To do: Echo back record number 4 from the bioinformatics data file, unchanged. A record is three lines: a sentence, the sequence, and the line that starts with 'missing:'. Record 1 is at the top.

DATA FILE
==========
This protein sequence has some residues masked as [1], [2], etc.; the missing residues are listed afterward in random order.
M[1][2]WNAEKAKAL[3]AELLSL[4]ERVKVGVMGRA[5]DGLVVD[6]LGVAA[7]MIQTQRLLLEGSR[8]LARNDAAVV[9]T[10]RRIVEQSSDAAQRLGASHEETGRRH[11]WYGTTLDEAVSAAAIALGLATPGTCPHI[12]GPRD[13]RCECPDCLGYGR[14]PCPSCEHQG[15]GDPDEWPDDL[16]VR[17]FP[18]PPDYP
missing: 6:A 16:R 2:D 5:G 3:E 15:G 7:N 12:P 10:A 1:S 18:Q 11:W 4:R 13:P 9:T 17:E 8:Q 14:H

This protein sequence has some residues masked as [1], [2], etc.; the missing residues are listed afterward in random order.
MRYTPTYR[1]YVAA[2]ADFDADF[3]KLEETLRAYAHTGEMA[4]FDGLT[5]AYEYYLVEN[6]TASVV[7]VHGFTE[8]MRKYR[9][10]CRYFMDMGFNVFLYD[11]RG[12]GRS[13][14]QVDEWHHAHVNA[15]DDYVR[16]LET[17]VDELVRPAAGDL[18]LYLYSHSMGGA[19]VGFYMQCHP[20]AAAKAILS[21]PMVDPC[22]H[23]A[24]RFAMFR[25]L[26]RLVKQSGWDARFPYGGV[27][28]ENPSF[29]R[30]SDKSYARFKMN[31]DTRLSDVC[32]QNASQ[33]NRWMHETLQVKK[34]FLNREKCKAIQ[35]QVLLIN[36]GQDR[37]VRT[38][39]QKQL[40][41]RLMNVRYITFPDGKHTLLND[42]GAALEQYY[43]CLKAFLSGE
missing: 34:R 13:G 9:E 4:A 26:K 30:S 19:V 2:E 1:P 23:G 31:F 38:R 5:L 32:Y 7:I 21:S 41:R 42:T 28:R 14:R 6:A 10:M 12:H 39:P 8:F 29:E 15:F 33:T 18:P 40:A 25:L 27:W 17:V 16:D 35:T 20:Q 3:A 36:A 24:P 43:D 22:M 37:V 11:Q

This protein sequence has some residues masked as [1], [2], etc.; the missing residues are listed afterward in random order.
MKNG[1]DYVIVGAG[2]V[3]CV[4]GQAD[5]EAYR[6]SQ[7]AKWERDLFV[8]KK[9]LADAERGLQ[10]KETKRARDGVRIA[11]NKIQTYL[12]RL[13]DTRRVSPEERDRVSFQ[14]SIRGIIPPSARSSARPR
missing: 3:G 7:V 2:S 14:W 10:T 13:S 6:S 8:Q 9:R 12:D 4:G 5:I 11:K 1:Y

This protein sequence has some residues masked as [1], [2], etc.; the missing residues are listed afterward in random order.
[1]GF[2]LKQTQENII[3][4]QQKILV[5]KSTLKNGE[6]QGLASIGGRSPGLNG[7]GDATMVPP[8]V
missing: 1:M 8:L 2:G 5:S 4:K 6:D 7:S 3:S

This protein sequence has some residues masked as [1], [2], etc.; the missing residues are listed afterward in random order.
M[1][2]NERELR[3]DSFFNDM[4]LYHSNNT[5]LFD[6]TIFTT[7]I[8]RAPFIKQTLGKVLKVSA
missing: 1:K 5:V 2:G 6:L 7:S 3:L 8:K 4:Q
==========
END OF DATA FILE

This protein sequence has some residues masked as [1], [2], etc.; the missing residues are listed afterward in random order.
[1]GF[2]LKQTQENII[3][4]QQKILV[5]KSTLKNGE[6]QGLASIGGRSPGLNG[7]GDATMVPP[8]V
missing: 1:M 8:L 2:G 5:S 4:K 6:D 7:S 3:S